Supervised Locally Linear Embedding
, 2003
"... Locally linear embedding (LLE) is a recently proposed method for unsupervised nonlinear dimensionality reduction. It has a number of attractive features: it does not require an iterative algorithm, and just a few parameters need to be set. Two extensions of LLE to supervised feature extraction w ..."
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Cited by 23 (1 self)
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Locally linear embedding (LLE) is a recently proposed method for unsupervised nonlinear dimensionality reduction. It has a number of attractive features: it does not require an iterative algorithm, and just a few parameters need to be set. Two extensions of LLE to supervised feature extraction were independently proposed by the authors of this paper. Here, both methods are unified in a common framework and applied to a number of benchmark data sets. Results show that they perform very well on highdimensional data which exhibits a manifold structure.
Ask the locals: multiway local pooling for image recognition
"... Invariant representations in object recognition systems are generally obtained by pooling feature vectors over spatially local neighborhoods. But pooling is not local in the feature vector space, so that widely dissimilar features may be pooled together if they are in nearby locations. Recent approa ..."
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Cited by 23 (1 self)
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Invariant representations in object recognition systems are generally obtained by pooling feature vectors over spatially local neighborhoods. But pooling is not local in the feature vector space, so that widely dissimilar features may be pooled together if they are in nearby locations. Recent approaches rely on sophisticated encoding methods and more specialized codebooks (or dictionaries), e.g., learned on subsets of descriptors which are close in feature space, to circumvent this problem. In this work, we argue that a common trait found in much recent work in image recognition or retrieval is that it leverages locality in feature space on top of purely spatial locality. We propose to apply this idea in its simplest form to an object recognition system based on the spatial pyramid framework, to increase the performance of small dictionaries with very little added engineering. Stateoftheart results on several object recognition benchmarks show the promise of this approach. 1.
Segmenting motions of different types by unsupervised manifold clustering
 In Proceedings of CVPR
, 2007
"... We propose a novel algorithm for segmenting multiple motions of different types from point correspondences in multiple affine or perspective views. Since point trajectories associated with different motions live in different manifolds, traditional approaches deal with only one manifold type: linear ..."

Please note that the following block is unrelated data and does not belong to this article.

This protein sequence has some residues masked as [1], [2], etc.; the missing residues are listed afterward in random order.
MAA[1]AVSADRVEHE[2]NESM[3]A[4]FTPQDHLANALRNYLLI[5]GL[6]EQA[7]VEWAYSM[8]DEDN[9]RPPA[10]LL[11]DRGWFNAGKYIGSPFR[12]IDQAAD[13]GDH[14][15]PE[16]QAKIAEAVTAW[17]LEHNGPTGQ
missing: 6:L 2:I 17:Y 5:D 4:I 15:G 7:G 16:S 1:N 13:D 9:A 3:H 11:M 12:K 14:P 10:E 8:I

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Cited by 22 (2 self)
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We propose a novel algorithm for segmenting multiple motions of different types from point correspondences in multiple affine or perspective views. Since point trajectories associated with different motions live in different manifolds, traditional approaches deal with only one manifold type: linear subspaces for affine views, and homographic, bilinear and trilinear varieties for two and three perspective views. As real motion sequences contain motions of different types, we cast motion segmentation as a problem of clustering manifolds of different types. Rather than explicitly modeling each manifold as a linear, bilinear or multilinear variety, we use nonlinear dimensionality reduction to learn a lowdimensional representation of the union of all manifolds. We show that for a union of separated manifolds, the LLE algorithm computes a matrix whose null space contains vectors giving the segmentation of the data. An analysis of the variance of these vectors allows us to distinguish them from other vectors in the null space. This leads to a new algorithm for clustering both linear and nonlinear manifolds. Although this algorithm is theoretically designed for separated manifolds, our experiments demonstrate its performance on real data where this assumption does not hold. We test our algorithm on the Hopkins 155 motion segmentation database and achieve an average classification error of 4.8%, which compares favorably against stateofthe art multiframe motion segmentation methods. 1.